Buffett’s Berkshire Snaps Up Record $24.7 Billion of Own Stock
(Bloomberg) -- Warren Buffett’s Berkshire Hathaway Inc. bought back a record $24.7 billion of its own stock last year and said there’s more to come, as the conglomerate struggled to find other ways to deploy its enormous pile of cash.
The company’s purchase of $9 billion of shares in the fourth quarter matched a record set in the previous three-month period, Buffett said Saturday in his annual letter to investors.
“Berkshire has repurchased more shares since year-end, and is likely to further reduce its share count in the future,” Buffett, 90, said in the letter. “That action increased your ownership in all of Berkshire’s businesses by 5.2% without requiring you to so much as touch your wallet.”
Buffett’s letter, a closely-watched missive from one of the world’s most renowned investors, devoted large portions to the impact of repurchases, one of Berkshire’s biggest capital-deployment moves last year as it “made no sizable acquisitions.” He also shared his thoughts on the strategy of conglomerates, praising businesses such as Berkshire’s insurance operations and railroad.
He shied away from some of the most controversial issues of the day, including politics, the pandemic and racial equality. But Buffett stood by his optimism for America, saying that progress on achieving a “more perfect union” was uneven but still moving forward.
“Our unwavering conclusion: Never bet against America,” he said.
There was a small amount of progress in paring the cash pile, which fell 5% in the fourth quarter to $138.3 billion. Buffett has struggled to keep pace with the flow in recent years as Berkshire threw off cash faster than he could find higher-returning assets to snap up.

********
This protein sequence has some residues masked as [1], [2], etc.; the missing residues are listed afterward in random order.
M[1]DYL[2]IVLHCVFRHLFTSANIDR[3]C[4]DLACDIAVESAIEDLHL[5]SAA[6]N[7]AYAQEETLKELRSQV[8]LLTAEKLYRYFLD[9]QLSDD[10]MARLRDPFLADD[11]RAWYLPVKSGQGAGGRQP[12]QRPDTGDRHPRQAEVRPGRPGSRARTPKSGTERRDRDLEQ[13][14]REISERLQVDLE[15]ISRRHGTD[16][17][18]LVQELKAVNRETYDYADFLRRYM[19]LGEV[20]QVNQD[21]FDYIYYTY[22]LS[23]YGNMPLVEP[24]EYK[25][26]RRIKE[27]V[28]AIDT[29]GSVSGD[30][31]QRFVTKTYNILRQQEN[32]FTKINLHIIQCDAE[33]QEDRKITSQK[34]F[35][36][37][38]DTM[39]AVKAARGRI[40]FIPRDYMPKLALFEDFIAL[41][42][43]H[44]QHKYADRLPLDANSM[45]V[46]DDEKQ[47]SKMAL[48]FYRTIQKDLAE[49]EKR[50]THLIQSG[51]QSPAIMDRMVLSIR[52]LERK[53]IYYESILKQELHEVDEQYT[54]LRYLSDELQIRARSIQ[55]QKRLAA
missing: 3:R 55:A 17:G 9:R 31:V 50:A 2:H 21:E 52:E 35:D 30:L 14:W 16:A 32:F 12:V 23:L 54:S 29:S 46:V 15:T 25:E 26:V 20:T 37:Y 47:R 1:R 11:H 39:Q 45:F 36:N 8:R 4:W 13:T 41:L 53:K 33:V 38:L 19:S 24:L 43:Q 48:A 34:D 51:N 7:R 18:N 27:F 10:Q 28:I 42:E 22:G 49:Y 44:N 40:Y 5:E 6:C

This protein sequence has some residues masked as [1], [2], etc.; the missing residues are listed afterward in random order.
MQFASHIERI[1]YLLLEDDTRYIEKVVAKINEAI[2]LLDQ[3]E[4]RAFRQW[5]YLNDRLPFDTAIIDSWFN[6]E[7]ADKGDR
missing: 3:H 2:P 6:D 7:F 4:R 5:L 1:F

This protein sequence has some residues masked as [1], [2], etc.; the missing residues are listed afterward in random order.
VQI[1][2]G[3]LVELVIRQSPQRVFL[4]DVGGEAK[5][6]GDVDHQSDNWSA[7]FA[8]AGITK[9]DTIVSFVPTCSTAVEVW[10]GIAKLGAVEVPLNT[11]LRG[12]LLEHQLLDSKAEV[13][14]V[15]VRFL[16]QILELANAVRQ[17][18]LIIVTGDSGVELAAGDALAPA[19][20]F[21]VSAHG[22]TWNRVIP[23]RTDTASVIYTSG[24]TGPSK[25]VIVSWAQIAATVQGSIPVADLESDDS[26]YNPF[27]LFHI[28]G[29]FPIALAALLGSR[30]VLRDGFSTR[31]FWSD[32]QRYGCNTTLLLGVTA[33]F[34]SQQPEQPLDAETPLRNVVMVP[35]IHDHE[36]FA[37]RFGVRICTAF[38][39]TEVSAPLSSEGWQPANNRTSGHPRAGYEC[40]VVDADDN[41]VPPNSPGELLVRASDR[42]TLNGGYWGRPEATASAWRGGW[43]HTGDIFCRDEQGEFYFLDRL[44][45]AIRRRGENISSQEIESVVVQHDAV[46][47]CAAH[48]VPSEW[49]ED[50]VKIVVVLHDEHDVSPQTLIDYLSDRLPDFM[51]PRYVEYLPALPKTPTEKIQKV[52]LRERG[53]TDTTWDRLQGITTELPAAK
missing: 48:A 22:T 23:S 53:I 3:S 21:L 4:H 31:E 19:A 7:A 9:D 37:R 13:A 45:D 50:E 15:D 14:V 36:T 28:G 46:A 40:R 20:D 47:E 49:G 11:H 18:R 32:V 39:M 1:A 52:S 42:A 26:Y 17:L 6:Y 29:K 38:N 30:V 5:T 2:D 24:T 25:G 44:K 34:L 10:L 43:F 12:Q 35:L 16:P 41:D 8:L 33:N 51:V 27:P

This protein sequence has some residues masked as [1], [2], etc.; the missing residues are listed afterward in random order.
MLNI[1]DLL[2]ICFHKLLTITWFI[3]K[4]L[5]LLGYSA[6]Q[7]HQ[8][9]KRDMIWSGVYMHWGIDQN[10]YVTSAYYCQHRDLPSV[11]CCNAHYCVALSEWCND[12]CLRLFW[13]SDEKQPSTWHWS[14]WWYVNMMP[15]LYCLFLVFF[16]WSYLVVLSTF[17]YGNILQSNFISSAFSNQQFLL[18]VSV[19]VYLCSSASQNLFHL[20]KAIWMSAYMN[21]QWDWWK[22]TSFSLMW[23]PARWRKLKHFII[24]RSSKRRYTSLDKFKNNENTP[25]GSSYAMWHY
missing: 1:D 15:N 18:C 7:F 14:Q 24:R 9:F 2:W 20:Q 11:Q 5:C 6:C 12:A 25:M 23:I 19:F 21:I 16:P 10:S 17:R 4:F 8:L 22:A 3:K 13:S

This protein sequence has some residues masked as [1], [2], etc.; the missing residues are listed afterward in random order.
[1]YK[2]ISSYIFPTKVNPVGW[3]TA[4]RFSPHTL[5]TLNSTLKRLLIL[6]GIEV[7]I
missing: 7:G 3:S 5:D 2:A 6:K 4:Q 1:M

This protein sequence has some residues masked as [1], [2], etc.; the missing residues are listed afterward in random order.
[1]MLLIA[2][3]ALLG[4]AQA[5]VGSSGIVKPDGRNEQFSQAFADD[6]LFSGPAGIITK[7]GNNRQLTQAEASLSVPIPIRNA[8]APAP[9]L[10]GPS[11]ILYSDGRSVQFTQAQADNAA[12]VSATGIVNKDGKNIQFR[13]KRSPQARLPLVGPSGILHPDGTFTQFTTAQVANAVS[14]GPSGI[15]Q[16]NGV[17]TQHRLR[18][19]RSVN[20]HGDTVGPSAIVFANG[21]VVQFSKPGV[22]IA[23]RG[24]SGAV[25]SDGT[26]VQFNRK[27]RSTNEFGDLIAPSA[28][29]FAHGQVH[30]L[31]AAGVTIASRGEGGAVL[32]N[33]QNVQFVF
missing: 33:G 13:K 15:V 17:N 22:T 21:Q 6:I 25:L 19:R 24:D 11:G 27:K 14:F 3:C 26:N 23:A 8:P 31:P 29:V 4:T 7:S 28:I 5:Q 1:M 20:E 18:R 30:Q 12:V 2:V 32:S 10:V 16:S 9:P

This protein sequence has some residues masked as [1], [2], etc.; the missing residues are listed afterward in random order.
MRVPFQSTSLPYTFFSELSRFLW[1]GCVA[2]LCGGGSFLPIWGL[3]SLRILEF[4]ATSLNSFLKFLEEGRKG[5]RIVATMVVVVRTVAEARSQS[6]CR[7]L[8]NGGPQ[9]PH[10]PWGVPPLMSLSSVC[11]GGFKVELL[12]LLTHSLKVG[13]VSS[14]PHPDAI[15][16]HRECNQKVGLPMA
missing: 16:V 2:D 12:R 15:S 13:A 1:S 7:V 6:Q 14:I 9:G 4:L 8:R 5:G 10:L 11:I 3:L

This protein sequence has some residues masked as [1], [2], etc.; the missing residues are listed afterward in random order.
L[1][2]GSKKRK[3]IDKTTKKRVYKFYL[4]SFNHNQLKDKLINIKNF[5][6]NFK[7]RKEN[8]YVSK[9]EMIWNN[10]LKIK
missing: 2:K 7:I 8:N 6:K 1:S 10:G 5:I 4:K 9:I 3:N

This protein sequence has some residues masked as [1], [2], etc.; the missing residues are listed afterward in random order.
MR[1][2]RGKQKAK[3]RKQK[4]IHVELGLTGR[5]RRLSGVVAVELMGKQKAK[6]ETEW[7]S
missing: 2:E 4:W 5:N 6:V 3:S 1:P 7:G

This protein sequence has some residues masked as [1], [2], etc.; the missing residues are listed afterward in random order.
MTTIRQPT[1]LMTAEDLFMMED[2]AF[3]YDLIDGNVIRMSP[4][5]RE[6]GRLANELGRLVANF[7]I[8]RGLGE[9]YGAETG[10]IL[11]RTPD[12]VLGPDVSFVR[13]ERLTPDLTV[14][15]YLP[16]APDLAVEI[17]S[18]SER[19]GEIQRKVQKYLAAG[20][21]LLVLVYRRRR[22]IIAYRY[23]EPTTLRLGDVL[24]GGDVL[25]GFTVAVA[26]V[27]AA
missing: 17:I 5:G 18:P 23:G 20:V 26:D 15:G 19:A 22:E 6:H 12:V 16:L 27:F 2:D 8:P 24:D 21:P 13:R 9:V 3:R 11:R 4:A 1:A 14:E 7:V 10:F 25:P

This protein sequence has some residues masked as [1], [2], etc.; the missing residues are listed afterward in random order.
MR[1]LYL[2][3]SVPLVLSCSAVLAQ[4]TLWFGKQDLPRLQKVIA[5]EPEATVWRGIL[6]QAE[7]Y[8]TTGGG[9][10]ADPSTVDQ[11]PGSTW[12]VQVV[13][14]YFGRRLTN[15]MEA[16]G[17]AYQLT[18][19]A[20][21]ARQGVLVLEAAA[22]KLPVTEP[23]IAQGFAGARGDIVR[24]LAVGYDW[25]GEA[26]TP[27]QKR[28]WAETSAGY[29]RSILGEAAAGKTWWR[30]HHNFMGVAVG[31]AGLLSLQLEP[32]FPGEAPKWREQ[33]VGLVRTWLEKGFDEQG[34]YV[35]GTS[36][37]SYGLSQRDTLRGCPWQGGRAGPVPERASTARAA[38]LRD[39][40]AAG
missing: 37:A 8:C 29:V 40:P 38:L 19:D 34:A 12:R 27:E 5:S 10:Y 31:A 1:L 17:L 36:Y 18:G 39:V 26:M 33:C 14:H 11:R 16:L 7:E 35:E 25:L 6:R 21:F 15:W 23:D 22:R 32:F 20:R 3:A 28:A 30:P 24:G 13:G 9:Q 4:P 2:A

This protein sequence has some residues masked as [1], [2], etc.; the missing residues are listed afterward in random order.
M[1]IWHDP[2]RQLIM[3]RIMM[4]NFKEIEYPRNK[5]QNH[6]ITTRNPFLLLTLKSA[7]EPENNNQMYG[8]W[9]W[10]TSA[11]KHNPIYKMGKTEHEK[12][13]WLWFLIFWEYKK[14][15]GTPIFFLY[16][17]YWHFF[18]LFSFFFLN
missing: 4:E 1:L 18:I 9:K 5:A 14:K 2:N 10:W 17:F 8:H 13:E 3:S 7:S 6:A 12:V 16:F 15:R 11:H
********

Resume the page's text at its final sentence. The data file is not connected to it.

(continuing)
Apple Inc. is one of Berkshire’s top three most-valuable assets, at $120 billion, Buffett said. The technology company has said it intends to repurchase its own shares as well.
“The math of repurchases grinds away slowly, but can be powerful over time,” Buffett said. “The process offers a simple way for investors to own an ever-expanding portion of exceptional businesses.”
Separately, Buffett acknowledged that the $11 billion writedown Berkshire took last year was almost entirely due to what he conceded was a “mistake” in 2016, when he paid too much for Precision Castparts. Precision is a fine company, Buffett said, but he admitted he made a big error.
“I was wrong, however, in judging the average amount of future earnings and, consequently, wrong in my calculation of the proper price to pay for the business,” Buffett said in the letter.
Swings in Berkshire’s massive $281.2 billion stock portfolio feed into the company’s net income because of an accounting technicality. That drove the figure up 23% to $35.8 billion in the fourth quarter from a year earlier.
Berkshire’s Class A shares gained roughly 2.4% last year, falling short of the 16% increase in the S&P 500.
The billionaire only briefly touched on one of the largest questions looming over Berkshire -- how long he might stay at the helm. He once again referenced a favorite CEO, Mrs. Blumkin, who founded Nebraska Furniture Mart. She worked until she was 103 -- “a ridiculously premature retirement age as judged by Charlie and me,” Buffett wrote, referring to Charlie Munger, 97, a Berkshire vice chairman.
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